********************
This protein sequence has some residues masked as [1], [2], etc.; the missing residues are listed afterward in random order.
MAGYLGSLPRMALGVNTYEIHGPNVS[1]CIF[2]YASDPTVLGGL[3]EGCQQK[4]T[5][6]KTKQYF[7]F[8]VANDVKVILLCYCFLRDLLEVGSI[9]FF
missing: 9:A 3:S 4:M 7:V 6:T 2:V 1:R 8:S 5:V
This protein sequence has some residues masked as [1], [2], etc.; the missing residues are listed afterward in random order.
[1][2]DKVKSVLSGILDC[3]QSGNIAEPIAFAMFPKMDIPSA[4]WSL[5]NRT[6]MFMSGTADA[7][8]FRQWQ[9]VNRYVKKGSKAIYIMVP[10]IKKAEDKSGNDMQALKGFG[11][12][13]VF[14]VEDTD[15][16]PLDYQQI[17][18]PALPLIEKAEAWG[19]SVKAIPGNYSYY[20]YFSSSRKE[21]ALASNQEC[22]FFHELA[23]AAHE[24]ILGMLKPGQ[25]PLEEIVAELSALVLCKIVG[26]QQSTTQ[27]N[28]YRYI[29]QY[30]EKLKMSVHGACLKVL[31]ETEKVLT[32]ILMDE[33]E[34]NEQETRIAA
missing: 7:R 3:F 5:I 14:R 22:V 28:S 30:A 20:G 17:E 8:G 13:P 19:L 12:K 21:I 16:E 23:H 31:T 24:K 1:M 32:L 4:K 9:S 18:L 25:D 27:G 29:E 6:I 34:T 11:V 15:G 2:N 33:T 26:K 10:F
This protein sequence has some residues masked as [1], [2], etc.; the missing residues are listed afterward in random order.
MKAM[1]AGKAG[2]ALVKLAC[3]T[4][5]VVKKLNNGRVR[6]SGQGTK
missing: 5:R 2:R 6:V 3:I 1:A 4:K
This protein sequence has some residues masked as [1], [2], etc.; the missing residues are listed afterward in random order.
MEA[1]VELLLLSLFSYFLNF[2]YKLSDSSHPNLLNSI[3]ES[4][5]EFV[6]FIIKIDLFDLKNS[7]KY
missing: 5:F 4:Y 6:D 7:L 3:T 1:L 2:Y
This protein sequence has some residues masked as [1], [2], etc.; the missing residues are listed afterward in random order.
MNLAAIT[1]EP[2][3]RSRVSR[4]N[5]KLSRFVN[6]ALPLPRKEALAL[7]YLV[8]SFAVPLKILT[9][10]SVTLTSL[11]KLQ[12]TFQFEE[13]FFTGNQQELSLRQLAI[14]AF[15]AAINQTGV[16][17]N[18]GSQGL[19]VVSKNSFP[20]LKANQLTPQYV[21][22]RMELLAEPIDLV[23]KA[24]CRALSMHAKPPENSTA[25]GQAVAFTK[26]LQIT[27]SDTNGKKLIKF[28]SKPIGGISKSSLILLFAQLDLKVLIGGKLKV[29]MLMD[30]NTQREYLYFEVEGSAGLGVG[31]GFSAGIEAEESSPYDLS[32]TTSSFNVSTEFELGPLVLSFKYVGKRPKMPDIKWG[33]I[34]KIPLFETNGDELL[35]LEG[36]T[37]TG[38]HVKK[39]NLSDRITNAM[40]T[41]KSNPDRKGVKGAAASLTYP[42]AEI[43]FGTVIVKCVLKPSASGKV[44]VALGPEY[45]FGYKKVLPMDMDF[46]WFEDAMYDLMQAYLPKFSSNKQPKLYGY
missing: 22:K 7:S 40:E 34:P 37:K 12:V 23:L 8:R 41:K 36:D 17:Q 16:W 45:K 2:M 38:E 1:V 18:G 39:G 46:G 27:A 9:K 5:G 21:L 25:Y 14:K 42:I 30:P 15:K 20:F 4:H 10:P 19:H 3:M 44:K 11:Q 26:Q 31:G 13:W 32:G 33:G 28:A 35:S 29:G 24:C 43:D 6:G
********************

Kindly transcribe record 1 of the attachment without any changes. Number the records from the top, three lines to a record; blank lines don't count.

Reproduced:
This protein sequence has some residues masked as [1], [2], etc.; the missing residues are listed afterward in random order.
MAGYLGSLPRMALGVNTYEIHGPNVS[1]CIF[2]YASDPTVLGGL[3]EGCQQK[4]T[5][6]KTKQYF[7]F[8]VANDVKVILLCYCFLRDLLEVGSI[9]FF
missing: 9:A 3:S 4:M 7:V 6:T 2:V 1:R 8:S 5:V